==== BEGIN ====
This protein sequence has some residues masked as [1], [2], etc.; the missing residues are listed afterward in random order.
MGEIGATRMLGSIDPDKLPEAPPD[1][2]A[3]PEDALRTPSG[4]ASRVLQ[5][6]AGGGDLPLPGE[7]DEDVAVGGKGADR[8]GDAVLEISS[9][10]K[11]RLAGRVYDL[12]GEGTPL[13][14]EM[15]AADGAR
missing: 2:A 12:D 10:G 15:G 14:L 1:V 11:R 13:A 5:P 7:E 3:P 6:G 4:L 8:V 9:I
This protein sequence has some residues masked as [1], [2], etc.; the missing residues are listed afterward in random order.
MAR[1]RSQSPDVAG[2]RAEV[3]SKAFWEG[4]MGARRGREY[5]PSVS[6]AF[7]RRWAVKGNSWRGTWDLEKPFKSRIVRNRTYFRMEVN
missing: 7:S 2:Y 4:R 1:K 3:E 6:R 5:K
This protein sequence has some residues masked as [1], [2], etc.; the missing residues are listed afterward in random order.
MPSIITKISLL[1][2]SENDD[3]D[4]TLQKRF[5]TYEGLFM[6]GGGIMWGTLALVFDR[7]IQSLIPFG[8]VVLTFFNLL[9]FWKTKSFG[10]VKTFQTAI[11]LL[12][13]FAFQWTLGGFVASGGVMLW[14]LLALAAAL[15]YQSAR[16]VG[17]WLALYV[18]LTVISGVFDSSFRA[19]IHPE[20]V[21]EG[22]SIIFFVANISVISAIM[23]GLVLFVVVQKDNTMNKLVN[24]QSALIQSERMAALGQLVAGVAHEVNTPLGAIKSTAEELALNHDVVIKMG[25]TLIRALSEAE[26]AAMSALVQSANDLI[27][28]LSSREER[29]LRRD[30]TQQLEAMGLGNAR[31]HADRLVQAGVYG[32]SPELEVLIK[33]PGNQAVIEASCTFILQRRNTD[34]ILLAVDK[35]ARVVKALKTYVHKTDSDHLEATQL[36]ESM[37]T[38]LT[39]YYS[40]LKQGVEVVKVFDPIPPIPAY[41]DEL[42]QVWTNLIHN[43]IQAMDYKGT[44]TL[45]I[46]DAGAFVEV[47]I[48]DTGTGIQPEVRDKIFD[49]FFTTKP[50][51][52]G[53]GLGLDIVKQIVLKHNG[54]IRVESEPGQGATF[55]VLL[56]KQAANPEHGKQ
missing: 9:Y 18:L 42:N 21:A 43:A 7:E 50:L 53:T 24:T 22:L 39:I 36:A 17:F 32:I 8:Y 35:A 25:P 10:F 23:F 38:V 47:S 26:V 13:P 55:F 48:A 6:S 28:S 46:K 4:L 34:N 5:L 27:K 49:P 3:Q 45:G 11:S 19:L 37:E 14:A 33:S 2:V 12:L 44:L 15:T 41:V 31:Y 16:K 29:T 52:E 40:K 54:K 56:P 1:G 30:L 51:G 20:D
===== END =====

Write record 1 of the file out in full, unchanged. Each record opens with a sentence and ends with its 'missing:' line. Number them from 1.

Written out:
This protein sequence has some residues masked as [1], [2], etc.; the missing residues are listed afterward in random order.
MGEIGATRMLGSIDPDKLPEAPPD[1][2]A[3]PEDALRTPSG[4]ASRVLQ[5][6]AGGGDLPLPGE[7]DEDVAVGGKGADR[8]GDAVLEISS[9][10]K[11]RLAGRVYDL[12]GEGTPL[13][14]EM[15]AADGAR
missing: 2:A 12:D 10:G 15:G 14:L 1:V 11:R 13:A 5:P 7:E 3:P 6:G 4:L 8:V 9:I